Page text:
The City of Regina is looking to make changes to rules around infill development in existing neighbourhoods.
The move is to encourage land developers to use current vacant lots around Regina, and could be done through enhanced transit, community cleanup programs, and legislative tax changes to punish landowners who have removed sites from the market but leave them underutilized.
Mayor Michael Fougere said the city has identified areas that need more development.
“We have identified what those lots look like, where they’re at, and now we’re looking at ways to incent the private sector to move forward and develop those lands.”
Fougere said the city will need to approach the province to amend the city’s act for council to make these changes.
“I think the administration will craft information for us, but this is also political lobbying, so this would be me speaking with the minister responsible for this, and the Premier, and others, to say ‘we would like to have this happen, can you make the change?’”
Fougere adds all of this is to prevent more vacant lots in neighbourhoods within the city, including downtown, while the city expands further east and west.
Parking at Taylor Field
What was once home to the Saskatchewan Roughriders could soon be used as a temporary parking lot.
Regina City Council is looking at the possibility of using the now-vacant site for overflow parking for Evraz place events such as Rider games, Agribition, or the Queen City Ex, and could even be used by staff at the Pasqua hospital.
Councillor Jerry Flegel came up with the enquiry, and said it would allow for approximately one thousand more parking spots.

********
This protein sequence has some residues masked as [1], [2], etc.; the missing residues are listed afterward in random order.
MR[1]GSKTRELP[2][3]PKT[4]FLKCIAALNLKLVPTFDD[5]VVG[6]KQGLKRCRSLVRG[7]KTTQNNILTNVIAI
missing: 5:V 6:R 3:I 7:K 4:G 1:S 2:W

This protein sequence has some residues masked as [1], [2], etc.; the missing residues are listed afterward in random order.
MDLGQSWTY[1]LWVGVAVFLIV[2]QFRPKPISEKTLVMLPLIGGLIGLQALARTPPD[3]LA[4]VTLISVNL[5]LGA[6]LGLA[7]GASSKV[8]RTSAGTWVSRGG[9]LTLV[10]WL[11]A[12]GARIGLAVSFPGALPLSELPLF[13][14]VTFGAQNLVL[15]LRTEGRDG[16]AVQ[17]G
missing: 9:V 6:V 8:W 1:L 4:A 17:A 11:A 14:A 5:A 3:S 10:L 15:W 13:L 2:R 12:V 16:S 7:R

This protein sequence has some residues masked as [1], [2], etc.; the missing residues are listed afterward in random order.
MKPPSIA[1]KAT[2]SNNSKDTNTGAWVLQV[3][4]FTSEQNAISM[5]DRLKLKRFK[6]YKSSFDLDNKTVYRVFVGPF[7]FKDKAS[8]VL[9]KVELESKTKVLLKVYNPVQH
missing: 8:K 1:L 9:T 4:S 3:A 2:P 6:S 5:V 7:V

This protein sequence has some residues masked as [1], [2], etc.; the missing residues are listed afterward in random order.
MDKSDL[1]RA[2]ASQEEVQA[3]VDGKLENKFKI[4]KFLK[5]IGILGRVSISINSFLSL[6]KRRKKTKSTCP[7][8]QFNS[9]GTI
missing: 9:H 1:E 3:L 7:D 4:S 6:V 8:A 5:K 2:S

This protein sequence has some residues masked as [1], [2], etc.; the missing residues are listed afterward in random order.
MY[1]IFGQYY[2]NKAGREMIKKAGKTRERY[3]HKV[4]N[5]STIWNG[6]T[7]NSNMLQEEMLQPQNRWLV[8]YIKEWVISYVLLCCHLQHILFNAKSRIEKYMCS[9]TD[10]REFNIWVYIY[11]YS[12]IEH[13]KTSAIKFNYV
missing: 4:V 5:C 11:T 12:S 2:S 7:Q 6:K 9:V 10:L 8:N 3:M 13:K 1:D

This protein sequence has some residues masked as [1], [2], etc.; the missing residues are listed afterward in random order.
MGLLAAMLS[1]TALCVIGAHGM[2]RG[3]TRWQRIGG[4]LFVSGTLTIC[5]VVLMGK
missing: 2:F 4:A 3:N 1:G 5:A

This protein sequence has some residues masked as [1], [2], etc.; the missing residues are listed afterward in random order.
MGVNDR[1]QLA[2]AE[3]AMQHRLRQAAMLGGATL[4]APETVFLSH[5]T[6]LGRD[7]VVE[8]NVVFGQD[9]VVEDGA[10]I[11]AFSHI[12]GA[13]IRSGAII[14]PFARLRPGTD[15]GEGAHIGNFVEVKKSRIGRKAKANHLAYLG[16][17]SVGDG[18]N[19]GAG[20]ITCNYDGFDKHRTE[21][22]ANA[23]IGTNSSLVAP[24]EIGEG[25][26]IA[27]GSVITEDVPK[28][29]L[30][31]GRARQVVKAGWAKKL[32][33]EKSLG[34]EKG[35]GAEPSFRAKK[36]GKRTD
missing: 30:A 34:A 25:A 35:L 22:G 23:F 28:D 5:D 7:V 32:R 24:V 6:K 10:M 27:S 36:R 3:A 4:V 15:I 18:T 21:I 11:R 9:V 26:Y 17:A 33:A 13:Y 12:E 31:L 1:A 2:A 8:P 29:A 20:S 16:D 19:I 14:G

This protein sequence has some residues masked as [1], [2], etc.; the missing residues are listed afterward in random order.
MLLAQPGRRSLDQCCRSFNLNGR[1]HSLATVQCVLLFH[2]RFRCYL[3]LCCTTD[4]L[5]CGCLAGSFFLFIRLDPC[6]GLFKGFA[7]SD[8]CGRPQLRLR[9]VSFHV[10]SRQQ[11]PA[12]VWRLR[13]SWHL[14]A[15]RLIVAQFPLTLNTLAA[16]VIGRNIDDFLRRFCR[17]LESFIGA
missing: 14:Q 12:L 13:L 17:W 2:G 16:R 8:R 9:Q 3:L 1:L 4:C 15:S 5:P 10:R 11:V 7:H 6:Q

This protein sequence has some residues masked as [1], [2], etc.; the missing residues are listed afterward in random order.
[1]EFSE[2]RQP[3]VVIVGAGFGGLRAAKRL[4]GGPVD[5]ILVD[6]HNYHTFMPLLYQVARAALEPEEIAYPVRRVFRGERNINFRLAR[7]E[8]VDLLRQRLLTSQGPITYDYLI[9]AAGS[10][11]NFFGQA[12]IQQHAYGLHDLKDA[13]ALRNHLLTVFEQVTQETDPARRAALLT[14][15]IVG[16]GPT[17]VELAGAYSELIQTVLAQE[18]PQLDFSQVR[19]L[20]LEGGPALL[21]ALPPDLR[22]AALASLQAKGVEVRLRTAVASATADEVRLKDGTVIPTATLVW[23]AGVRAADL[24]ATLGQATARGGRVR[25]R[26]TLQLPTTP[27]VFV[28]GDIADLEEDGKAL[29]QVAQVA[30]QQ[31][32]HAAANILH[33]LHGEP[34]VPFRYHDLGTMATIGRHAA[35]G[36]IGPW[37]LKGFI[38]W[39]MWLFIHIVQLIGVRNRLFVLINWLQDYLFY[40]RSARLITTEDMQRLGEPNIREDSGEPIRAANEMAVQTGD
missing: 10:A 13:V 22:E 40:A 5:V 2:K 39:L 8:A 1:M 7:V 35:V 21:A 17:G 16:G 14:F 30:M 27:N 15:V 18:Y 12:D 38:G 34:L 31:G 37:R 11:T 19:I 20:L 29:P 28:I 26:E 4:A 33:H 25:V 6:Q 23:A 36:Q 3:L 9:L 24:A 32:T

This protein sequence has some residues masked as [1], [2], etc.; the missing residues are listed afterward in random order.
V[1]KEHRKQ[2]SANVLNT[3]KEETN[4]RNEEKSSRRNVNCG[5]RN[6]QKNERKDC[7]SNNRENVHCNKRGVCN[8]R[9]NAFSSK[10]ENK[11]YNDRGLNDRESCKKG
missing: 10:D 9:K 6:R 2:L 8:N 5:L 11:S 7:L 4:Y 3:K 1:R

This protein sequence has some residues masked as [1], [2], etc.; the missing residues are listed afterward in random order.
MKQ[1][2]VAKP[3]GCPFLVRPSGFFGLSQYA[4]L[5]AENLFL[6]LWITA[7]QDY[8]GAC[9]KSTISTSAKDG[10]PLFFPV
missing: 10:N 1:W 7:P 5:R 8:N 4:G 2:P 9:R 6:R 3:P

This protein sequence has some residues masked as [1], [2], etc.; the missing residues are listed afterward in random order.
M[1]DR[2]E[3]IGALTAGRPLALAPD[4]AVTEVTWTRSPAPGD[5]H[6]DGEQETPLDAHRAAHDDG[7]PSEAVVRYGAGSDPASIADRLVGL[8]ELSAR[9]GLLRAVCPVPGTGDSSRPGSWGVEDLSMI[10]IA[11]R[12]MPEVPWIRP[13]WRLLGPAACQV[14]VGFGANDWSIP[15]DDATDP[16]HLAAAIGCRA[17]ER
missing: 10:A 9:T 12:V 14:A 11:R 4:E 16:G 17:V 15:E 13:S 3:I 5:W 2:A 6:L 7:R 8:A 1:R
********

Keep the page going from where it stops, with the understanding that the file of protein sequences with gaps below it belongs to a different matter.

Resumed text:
“It’s sitting there vacant, the RRI is phase three, so once phase three comes, which could be anywhere from 0-10 years,” Flegel said. “We’ve got RRI number two, Dewdney lands, next, stadium was first, and we’re just going to continue to build on that, and that eventually, we talked about 750 houses and commercial along the rail line.”
Flegel said there have been no issues presented to him about this plan.
“Everybody has seen the enquiry a month ago, and to date I have not had anybody come to me (or administration) and say that it’s good bad or indifferent,” Flegel said. “We’ll see in the next couple-three weeks.”
Flegel said this alleviates a parking problem on the grounds on a short term basis.
“The long-term would be to maybe keep some of that somewhere for overflow parking from the stadium and major events,” Flegel said. “But sometimes when the park is busy, it’s just busy and there’s no getting around it, and that’s not a bad thing.”
The current plan to place housing on the site would not be interrupted , as that plan is still a few years away.